If that does not stop the behavior immediately, begin documenting everything that happens. Realize your company may be monitoring you. It is a good idea to keep notes and records on your own personal equipment rather than on a company computer. Even if you are hesitant to report it because of fear of retaliation, you should still keep notes to document everything that happens. Be sure to record times and dates in all your notes.
Here are some ways to keep records.
- Record date time and place and what happened.
- Keep copies of any harassing emails, texts, or photos.
- Tell a trusted person what happened and keep a record of that conversation.
- Keep records of what you do at work in case your work is ever questioned.
- Keep documents away from the workplace.
- If you record conversations, check on the legality as secretly recording conversations may be illegal.
If telling the person does not work, you may consider putting it in writing and giving that to them. At this point, you should report the behavior to your supervisor. If the supervisor is the one doing the harassing, you will have to report it to that person’s supervisor. When you report it be certain to have specific information about times dates and specific behaviors. Many companies have a grievance procedure, and if your company does, follow that carefully.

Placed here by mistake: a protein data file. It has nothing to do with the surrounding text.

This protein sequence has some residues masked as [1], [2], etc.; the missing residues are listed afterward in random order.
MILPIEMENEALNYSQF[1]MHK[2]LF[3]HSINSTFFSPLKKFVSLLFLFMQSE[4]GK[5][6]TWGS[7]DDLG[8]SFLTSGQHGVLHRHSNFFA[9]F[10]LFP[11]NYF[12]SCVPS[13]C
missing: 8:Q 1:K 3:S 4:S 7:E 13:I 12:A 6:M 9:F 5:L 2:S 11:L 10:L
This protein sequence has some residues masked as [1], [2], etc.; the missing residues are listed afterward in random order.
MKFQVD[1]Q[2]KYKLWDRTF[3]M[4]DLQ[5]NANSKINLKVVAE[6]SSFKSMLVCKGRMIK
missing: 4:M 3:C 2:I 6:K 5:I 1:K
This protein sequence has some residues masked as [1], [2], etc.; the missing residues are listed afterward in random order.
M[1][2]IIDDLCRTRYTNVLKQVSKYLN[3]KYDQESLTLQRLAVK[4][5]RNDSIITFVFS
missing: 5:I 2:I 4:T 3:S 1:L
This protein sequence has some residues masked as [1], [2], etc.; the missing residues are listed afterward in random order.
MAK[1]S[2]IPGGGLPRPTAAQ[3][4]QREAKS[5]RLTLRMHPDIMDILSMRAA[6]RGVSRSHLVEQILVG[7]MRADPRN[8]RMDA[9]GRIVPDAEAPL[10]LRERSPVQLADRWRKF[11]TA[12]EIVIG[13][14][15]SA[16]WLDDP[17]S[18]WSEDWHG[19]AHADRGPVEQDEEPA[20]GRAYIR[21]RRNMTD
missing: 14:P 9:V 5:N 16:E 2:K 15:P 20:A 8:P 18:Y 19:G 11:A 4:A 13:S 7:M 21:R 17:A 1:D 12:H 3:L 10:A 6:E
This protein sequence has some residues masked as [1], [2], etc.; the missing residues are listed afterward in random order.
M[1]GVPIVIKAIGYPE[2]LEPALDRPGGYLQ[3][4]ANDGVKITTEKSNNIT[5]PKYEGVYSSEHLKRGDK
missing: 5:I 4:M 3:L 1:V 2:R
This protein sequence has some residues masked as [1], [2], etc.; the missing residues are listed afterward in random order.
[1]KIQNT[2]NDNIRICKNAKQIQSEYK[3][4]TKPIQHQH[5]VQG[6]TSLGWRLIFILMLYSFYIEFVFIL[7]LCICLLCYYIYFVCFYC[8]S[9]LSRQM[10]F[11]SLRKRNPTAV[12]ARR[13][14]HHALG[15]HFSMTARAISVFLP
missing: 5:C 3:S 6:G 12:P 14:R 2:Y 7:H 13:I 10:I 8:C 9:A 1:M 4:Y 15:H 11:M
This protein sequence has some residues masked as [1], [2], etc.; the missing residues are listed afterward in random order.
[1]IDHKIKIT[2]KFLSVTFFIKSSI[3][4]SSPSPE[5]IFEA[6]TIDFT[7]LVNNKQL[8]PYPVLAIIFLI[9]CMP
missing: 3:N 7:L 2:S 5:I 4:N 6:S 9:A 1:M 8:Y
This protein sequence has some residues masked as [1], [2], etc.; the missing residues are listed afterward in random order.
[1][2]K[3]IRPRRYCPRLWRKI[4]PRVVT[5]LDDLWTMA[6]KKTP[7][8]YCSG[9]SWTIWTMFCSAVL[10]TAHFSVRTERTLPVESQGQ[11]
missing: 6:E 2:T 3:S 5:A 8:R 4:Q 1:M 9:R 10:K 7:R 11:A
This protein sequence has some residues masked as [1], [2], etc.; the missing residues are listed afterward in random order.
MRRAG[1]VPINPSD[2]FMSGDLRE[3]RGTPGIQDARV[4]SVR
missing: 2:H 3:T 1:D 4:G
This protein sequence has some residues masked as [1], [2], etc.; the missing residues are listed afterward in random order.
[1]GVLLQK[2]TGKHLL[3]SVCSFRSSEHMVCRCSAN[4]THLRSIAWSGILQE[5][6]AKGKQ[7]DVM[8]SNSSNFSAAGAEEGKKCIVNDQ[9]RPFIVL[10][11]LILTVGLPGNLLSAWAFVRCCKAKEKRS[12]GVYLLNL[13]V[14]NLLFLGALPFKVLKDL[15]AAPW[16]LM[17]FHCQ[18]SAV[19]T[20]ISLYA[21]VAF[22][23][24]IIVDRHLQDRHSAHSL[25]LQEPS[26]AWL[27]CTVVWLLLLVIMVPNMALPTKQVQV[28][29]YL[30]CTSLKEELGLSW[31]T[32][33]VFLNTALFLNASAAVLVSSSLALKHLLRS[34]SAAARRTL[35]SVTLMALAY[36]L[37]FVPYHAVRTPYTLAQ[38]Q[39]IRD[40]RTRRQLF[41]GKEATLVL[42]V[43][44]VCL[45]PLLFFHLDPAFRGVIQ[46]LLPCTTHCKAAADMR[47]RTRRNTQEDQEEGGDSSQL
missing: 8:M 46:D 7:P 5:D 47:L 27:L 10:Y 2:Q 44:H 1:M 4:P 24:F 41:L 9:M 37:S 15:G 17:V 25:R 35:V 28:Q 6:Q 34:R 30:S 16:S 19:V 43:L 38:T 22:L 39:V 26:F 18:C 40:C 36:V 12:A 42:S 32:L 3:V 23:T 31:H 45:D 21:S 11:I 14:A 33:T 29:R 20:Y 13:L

It is also important to know what you want to happen and to understand your company’s culture.
Do you want the person fired, or do you just want it to stop and move to another department? Your answer will determine what course of action you take. Does your company take this sort of thing seriously? Find out what your company’s policies are and keep records.
Seek others that can help you through this hard emotional time. Whether it be family members, coworkers, or other people who have been harassed, support each other. If there is a group, you can come forward together which makes it harder for a company to dismiss.
Some companies say to report it to human resources, and if they do, that is what you will have to do. What you tell them should remain confidential, but that does not always happen. Being aware of this could have an impact on what you tell them.